The 2012 Woodenfish Taiwan
Humanistic Buddhist Monastic Life Program
-in conjunction with-
The 2012 World Youth Summit on Cross-Cultural Education
Sponsored by Taiwan’s Ministry of Education, Fo Guang Shan Monastery and Buddhist Light International Association
Dates: July 15 to August 12, 2012
Eligibility and Selection
Woodenfish Taiwan accepts applications from students of any country and any academic major under the age of 40. Applicants from diverse academic disciplines and religious backgrounds are encouraged to apply. While a majority of participants are working toward an undergraduate or graduate degree, Woodenfish also encourages anyone involved in academic work or with an interest in Buddhism to apply. Applications will be reviewed by a panel of monastics, academics, and alumni of the program. Approximately 100 students will be offered admission to the 2012 program. The final application deadline is April 15th. Applications will be reviewed on a ROLLING BASIS, and decisions will be made within one to two weeks after the submission of one’s application. Since the selection is very competitive, applicants are highly encouraged to apply early to have a better opportunity for admission.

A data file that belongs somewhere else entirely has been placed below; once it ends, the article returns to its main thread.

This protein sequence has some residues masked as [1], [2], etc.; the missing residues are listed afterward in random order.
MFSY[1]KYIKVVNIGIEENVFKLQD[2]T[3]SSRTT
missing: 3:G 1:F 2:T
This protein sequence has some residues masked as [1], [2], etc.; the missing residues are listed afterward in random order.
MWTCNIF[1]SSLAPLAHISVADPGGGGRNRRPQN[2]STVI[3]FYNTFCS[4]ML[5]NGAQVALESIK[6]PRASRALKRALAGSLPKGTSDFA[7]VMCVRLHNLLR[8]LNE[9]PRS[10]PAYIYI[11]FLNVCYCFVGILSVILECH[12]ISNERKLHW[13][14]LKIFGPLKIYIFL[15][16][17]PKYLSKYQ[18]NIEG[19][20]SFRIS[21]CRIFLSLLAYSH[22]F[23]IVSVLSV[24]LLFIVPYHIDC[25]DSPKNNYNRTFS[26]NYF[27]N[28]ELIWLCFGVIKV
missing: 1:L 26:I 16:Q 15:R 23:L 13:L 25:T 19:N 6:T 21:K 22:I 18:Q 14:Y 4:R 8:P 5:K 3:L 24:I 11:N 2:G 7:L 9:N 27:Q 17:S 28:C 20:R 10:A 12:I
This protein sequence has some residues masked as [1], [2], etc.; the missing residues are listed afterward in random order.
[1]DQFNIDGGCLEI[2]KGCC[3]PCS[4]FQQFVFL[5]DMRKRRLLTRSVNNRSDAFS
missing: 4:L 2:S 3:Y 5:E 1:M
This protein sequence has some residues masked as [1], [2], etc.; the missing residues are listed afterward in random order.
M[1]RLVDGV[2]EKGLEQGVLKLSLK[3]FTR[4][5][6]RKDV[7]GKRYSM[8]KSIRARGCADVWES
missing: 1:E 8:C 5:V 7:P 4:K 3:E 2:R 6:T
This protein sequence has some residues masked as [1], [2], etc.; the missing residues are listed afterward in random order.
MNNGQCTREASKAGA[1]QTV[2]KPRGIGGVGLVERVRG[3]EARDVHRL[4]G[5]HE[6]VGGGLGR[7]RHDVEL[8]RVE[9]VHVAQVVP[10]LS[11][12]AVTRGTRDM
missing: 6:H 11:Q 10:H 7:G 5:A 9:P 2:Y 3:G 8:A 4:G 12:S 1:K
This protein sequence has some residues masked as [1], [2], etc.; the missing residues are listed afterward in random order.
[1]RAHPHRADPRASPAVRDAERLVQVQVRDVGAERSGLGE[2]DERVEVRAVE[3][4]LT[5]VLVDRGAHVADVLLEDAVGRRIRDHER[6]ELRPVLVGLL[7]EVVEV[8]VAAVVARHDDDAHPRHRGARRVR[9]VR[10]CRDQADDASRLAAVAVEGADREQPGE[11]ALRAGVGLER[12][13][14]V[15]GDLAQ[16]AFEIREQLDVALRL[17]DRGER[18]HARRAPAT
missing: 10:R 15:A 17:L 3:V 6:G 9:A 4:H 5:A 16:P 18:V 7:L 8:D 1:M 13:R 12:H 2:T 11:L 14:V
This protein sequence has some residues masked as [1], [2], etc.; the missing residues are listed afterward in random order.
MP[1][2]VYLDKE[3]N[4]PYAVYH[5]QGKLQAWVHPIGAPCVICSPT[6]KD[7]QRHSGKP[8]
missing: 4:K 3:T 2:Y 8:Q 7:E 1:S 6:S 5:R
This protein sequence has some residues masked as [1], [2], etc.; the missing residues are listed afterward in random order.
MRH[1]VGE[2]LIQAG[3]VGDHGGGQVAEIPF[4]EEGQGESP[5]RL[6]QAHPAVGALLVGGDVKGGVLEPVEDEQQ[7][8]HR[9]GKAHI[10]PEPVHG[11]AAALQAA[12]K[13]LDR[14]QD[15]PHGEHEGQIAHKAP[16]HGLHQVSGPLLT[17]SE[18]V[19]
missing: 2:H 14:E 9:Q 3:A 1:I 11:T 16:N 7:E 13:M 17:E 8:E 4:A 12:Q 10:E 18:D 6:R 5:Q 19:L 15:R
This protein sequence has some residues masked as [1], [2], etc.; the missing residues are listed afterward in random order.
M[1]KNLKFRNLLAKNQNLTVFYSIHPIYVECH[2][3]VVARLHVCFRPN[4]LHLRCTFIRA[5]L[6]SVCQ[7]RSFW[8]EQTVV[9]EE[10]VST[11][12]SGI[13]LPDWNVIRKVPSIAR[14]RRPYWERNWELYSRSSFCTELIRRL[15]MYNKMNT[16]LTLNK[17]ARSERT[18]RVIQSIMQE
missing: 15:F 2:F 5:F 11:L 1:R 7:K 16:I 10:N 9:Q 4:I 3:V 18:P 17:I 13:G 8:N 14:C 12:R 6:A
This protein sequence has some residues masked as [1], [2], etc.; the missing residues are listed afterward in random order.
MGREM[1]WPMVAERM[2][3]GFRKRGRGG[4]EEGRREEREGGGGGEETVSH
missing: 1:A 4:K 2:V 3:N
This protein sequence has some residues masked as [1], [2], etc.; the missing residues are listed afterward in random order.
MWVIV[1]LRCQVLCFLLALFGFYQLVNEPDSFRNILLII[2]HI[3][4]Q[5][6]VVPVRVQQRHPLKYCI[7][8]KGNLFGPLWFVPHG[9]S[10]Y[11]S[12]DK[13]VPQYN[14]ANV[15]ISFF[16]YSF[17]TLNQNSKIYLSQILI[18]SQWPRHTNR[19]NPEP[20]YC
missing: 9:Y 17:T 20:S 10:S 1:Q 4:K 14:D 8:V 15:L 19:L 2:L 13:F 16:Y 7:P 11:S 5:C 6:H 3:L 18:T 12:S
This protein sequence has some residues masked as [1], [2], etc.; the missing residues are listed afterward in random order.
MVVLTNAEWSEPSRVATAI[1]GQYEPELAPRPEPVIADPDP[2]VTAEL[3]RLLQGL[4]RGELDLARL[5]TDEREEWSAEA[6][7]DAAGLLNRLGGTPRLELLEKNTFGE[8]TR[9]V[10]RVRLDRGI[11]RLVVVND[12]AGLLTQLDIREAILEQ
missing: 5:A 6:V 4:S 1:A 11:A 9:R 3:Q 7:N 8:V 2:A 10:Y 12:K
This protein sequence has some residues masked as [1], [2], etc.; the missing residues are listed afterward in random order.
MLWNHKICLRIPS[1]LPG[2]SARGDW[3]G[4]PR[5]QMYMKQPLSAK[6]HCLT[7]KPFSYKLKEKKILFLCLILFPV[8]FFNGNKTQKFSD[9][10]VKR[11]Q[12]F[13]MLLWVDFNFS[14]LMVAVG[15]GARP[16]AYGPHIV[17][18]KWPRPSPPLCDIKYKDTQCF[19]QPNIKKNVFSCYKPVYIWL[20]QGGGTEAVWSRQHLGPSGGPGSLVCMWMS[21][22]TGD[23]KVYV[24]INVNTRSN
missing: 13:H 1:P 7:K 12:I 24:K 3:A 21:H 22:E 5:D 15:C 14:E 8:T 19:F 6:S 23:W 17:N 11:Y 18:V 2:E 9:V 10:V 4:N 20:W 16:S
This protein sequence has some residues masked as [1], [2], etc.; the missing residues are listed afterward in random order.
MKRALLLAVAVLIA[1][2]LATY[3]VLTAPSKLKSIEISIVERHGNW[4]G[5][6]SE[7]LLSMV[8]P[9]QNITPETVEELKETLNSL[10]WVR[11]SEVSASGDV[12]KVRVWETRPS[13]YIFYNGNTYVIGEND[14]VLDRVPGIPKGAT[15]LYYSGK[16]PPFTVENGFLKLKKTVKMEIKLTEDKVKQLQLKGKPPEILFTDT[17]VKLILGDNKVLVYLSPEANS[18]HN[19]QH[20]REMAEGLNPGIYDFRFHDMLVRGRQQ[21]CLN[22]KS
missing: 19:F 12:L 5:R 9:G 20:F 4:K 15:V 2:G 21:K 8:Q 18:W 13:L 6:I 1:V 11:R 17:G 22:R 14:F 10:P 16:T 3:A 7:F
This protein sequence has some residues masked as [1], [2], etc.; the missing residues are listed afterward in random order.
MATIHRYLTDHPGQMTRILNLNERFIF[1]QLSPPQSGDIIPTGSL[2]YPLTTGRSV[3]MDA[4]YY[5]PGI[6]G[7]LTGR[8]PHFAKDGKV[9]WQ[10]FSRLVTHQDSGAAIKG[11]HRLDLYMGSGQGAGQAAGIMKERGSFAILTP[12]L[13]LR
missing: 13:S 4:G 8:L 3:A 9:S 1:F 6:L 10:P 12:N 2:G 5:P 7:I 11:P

The program will take place at Fo Guang Shan Monastery outside the city of Kaohsiung (Gaoxiong) in southern Taiwan. All participants will be provided lodging on the monastic grounds. All courses and activities will be conducted in English—or in Chinese with English translation provided.
Woodenfish Taiwan is designed to immerse Westerners in Buddhist monastic life, and give them first-hand experience with Zen that would likely be unavailable to them in their home countries. This year Woodenfish will be held in conjunction with another annual program at Fo Guang Shan Monastery: The World Youth Summit on Cross-Cultural Education, which gathers together students from Taiwan, Hong Kong, and China—many of whom already have first-hand experience with Zen Buddhism—for the purpose of discussion, practice, and self-cultivation. By combining these two programs this year, Fo Guang Shan hopes to facilitate greater cross-cultural, interfaith dialogue and to provide more opportunities for students from various countries and different backgrounds to exchange their ideas, learn from one another, and develop lasting friendships. This year’s Woodenfish Program is divided into three main segments:
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